The failure of the fuel economy of European carmakers could cost more than $ 16 billion



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(AP Photo / Mark Humphrey)

European automakers face fines of more than $ 16 billion in 2021 if they fail to comply with stricter rules on fuel economy, according to a report by IHS Markit.

Hopes are fading to see an upsurge in electric car purchases will save the industry, said business information provider IHS Markit in his report. The struggle of the European industry to comply with the regulations has been made more difficult by the disappearance of the popular diesel and the new rules that require manufacturers to claim more honestly a fuel economy.

EU According to the rules, average European fleets must reach fuel consumption of about 57.4 miles per US gallon by 2021. Manufacturers who do not reach this figure incur high fines .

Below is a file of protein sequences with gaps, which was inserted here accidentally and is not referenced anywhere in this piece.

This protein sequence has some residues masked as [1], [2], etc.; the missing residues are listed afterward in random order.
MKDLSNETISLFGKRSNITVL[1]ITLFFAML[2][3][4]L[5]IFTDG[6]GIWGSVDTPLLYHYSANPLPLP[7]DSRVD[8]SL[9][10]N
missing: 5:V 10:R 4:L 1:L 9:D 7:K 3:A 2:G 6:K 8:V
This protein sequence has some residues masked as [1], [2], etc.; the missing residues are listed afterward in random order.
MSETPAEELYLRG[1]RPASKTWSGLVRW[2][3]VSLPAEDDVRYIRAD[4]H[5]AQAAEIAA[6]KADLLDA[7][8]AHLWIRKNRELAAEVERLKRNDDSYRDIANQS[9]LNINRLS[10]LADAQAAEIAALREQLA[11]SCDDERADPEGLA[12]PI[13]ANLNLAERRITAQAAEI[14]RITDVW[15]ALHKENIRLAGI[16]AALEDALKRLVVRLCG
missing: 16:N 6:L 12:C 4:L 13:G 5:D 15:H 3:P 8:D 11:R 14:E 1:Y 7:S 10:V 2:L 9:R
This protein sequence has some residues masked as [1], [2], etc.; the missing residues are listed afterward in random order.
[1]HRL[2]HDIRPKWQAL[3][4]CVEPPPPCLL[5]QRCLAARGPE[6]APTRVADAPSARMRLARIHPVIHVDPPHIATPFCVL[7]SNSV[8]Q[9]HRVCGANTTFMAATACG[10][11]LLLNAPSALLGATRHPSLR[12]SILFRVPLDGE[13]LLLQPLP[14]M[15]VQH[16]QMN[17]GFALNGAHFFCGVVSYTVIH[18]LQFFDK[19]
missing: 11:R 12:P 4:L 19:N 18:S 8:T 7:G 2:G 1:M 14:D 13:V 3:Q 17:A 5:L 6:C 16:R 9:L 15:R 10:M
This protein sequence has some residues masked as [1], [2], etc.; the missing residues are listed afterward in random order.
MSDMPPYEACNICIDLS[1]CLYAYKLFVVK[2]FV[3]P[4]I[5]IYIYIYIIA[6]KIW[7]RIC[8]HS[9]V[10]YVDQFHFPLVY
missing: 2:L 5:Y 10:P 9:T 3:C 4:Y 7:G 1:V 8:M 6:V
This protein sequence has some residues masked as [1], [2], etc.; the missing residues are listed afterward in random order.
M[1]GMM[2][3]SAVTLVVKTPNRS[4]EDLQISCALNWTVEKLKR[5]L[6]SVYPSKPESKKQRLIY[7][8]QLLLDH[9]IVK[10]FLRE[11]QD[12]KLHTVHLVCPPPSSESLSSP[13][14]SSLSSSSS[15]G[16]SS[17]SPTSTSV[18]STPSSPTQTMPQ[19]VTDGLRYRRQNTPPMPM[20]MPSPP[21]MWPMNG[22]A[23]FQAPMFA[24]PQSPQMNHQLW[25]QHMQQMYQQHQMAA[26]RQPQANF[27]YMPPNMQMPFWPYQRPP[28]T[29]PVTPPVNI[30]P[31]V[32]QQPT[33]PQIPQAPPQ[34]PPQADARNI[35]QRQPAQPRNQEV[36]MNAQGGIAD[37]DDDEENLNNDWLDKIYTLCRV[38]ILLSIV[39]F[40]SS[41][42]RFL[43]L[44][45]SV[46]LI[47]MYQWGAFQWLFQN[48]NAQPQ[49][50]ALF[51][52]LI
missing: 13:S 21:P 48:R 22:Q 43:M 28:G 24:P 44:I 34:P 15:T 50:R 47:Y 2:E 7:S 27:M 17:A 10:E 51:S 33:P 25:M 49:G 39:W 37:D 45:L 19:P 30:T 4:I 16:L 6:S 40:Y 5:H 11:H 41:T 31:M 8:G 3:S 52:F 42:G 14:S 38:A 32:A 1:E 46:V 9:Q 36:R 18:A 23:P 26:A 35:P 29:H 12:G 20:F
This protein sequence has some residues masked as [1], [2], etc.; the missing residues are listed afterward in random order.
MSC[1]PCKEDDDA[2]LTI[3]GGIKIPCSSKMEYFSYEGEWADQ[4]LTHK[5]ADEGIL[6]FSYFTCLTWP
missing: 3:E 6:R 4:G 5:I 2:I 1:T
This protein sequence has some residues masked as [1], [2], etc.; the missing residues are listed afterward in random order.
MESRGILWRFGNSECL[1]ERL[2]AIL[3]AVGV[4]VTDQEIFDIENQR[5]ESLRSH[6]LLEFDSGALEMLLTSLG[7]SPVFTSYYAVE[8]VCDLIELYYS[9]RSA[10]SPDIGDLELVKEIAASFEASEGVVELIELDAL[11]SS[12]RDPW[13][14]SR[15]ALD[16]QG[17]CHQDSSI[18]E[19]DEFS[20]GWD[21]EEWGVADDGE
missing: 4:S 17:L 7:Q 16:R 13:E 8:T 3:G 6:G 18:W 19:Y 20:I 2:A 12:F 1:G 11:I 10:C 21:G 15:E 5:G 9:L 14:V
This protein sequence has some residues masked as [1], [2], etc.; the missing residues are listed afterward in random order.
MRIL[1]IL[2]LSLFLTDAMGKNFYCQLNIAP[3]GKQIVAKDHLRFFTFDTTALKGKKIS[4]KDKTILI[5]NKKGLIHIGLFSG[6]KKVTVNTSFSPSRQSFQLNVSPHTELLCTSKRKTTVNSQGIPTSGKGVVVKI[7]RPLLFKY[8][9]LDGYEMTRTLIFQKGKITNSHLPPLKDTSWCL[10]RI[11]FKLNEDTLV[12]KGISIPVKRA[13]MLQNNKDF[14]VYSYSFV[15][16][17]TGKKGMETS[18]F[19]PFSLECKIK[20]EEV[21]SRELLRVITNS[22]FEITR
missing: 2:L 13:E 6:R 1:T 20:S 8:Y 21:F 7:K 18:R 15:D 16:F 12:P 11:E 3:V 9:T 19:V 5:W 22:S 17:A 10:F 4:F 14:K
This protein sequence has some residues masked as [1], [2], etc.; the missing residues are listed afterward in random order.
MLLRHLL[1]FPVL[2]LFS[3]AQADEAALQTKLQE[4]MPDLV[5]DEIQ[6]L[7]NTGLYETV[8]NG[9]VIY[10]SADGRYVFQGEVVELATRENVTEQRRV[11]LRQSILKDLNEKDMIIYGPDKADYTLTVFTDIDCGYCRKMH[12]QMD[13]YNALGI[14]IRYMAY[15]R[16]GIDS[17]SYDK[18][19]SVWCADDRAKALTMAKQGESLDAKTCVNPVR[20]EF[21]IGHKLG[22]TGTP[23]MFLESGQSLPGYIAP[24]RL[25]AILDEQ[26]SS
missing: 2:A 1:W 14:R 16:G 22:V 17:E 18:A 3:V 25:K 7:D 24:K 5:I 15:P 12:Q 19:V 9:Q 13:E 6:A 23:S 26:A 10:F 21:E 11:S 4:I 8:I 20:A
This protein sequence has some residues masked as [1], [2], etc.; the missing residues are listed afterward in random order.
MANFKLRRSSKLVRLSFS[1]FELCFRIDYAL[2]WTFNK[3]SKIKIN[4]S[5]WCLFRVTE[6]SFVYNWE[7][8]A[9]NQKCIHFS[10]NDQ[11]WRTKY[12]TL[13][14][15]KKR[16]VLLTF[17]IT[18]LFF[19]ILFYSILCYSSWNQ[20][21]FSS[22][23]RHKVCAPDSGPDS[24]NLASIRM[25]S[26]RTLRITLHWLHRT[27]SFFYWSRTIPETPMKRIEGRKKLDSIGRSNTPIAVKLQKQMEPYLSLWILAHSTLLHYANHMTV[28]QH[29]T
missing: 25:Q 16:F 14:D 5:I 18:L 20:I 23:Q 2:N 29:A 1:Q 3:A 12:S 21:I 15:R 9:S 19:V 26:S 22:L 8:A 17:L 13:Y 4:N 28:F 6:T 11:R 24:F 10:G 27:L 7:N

The report did not point to any particular manufacturer, indicating that 25 manufacturers are currently on track to achieve these goals, out of a total of 52.

But the data released today by Citi Equity Research indicate Fiat Chrysler Automobiles (FCA) is in the worst situation and must improve its average fuel efficiency by nearly 6% by 2021. Daimler is best placed, requiring only a 3% improvement. BMW, Renault and the PSA group are getting closer to this figure. VW requires an improvement of more than 4%. The FCA is also lagging behind as it recorded the smallest improvement between 2012 and 2016.

The race to meet these stricter regulations would always be difficult and expensive, but until recently, diesel technology was going to pave the way. But now that diesels have become pariahs in Germany and France, especially for health reasons, the way to energy efficiency has become much more difficult.